By the early 1900s, automobiles were beginning to make their appearance in California and Nevada, and the old wagon Road was improved, to become part of the first transcontinental highway in 1913. The nation’s first coast to coast road, the Lincoln Highway included a jaw-dropping stretch through Donner Summit Canyon. Find remnants of the old wagon road and improved sections of the Lincoln Highway, just off old Highway 40.

Railroad snowsheds trek along the Sierra crest; you’ll also find sections of the old highway in the same area. Once, autos would use one of the rail tunnels, having to listen carefully to avoid a car/train disaster!

Stop to admire the Rainbow Bridge, built by the US Forest Service in the 1920s (at eastern end, a lovely viewpoint, complete with informational plaques). It was the first concrete compound curve bridge, a significant engineering feat at the time, and helped speed lumber from the Tahoe Basin region to Sacramento and points west. The improved and paved road soon began to bring more tourists to the Truckee and Lake Tahoe area, as well.

The First Transcontinental Air Route also used the Donner Pass area. Though no longer in place, a beacon and small building housing a weather station once sat atop Signal Mountain just above Donner Ski Ranch. Its roof was marked one side with “Donner”, the other, “SL – SF”, marking the air route between Salt Lake City and San Francisco, long before radar existed.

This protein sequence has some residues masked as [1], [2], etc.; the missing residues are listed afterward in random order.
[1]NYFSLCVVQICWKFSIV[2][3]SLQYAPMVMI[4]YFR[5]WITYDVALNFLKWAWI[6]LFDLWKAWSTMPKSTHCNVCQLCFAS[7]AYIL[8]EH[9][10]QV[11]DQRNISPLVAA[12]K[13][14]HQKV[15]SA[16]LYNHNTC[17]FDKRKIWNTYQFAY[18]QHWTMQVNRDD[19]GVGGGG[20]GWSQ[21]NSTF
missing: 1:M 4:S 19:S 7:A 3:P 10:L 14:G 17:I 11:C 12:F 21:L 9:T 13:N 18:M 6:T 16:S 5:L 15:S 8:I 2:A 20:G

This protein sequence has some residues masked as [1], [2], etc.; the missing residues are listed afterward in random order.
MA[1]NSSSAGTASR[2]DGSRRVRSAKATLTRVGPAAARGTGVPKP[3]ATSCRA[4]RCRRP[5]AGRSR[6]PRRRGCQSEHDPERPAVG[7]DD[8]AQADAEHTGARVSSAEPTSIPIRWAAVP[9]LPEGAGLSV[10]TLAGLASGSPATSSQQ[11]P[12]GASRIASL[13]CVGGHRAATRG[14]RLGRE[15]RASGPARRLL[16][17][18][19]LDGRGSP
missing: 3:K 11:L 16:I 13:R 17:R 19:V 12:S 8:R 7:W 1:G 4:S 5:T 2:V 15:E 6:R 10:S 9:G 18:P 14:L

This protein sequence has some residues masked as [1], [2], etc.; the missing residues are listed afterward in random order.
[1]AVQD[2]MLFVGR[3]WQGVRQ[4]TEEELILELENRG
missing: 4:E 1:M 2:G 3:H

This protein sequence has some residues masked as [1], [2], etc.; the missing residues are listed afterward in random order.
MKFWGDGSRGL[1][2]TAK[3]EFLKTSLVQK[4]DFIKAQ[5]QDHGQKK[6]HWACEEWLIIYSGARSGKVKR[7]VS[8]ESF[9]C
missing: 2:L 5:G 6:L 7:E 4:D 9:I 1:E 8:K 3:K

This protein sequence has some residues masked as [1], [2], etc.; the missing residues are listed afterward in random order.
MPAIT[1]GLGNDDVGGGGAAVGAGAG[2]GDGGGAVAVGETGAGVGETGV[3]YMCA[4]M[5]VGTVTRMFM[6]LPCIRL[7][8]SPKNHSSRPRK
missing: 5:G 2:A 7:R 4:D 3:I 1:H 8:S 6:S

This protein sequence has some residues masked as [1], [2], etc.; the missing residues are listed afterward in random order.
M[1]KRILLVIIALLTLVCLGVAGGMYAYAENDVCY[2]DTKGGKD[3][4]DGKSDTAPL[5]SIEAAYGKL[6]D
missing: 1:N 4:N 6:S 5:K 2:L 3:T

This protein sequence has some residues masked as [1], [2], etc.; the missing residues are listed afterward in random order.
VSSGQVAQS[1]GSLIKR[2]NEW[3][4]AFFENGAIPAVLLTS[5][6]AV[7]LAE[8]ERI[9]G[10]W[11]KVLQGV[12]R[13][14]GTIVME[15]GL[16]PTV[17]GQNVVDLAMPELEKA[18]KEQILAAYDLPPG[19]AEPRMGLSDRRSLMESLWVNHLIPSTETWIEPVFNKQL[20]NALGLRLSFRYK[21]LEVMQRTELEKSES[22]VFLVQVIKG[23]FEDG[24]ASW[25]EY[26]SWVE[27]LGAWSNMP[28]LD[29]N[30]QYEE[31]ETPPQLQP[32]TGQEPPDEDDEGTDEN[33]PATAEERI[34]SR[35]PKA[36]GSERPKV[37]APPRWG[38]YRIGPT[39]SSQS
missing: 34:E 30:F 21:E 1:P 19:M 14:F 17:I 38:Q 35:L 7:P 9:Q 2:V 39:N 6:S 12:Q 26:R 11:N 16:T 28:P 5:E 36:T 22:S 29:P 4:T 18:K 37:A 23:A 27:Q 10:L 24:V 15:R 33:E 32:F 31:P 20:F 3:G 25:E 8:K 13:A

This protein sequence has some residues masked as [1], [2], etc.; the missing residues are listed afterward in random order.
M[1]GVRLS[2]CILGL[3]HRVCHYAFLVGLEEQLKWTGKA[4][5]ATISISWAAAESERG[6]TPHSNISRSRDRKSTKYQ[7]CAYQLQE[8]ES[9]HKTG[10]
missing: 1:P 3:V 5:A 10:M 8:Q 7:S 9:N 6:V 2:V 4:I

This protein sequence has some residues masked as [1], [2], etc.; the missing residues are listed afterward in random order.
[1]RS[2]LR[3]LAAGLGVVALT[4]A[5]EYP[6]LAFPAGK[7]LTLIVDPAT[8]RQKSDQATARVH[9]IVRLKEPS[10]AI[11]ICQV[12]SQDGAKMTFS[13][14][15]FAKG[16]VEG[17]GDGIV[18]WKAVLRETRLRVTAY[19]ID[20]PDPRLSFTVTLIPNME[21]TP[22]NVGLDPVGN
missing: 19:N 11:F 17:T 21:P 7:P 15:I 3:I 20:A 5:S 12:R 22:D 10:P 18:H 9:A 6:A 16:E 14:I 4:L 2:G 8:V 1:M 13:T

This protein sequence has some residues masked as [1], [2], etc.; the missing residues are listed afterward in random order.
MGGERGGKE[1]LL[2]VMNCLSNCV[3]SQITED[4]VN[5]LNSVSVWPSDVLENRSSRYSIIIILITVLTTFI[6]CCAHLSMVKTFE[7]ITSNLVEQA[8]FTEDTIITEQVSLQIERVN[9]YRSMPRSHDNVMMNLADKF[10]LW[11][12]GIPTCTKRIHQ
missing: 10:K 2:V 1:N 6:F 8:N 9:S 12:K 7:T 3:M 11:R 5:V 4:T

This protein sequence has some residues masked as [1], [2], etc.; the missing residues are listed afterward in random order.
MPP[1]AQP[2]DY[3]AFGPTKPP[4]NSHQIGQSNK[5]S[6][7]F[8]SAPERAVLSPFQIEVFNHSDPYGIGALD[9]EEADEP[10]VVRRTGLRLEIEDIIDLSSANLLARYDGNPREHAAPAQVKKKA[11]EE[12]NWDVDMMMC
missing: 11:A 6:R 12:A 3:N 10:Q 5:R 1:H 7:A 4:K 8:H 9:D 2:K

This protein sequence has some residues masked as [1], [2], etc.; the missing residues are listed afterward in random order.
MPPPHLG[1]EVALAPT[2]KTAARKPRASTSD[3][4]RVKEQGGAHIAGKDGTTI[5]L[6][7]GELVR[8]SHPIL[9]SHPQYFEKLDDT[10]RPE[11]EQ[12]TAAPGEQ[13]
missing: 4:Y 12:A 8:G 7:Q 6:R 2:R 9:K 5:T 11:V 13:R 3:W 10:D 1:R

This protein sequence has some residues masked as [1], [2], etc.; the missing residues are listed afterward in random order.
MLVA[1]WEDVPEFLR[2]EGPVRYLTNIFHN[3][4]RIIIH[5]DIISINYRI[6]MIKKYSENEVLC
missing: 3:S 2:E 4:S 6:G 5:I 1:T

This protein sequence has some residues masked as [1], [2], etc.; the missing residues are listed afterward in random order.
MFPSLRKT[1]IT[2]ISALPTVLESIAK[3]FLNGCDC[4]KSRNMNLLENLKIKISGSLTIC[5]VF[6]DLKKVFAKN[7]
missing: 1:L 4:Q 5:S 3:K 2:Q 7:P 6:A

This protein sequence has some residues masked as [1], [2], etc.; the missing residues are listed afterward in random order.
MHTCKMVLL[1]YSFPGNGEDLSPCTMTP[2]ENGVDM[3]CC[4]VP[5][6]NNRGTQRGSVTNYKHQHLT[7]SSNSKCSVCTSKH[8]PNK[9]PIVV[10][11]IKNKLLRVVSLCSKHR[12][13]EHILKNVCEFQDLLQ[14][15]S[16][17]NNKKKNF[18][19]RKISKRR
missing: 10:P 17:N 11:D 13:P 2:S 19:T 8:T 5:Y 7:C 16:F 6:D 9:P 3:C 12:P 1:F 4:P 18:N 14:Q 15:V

Serious hikers can trek a marvelous historical trail, starting at the Pacific Crest Trail head on Donner Summit. Take the Sugar Bowl Road turn off to the old Donner Summit Road and drive up to the PCT trail head. The hike is 3.5 miles downhill with many photo opportunities (including petroglyphs, the old wagon road and transcontinental railroad) and picnic spots, taking one down almost to the shore of Donner Lake. If time, the Donner Memorial State Park lies at the east side of Donner Lake, offering mute testimony to the 81 travelers, only 47 of whom survived when stranded in deep snows in 1846.

Places to stay: The Soda Springs/Norden area hosts several rustic old lodges; but for style, check the Clair Tappaan Lodge, a rustic retreat run by the Sierra Club (open to the public). Truckee, just two miles east, offers a host of new and old hotels, motels and B&Bs (we’ve enjoyed stays in the old Truckee Hotel, four floors, no elevator!).

Food, drink: Summit Haus, offering food, drink and craft beers at top of Donner Pass; and the Soda Springs Store, on Donner Pass Road, just west of Soda Springs Road (with a good variety of sandwiches, sides, drinks for take-out).

For more information, Donner Pass, donnersummithistoricalsociety.org; Clair Tappaan Lodge, clairtappaanlodge.com; Truckee, truckee.com.

Contact Tim at tviall@msn.com; follow at recordnet.com/travelblog. Happy travels in the west!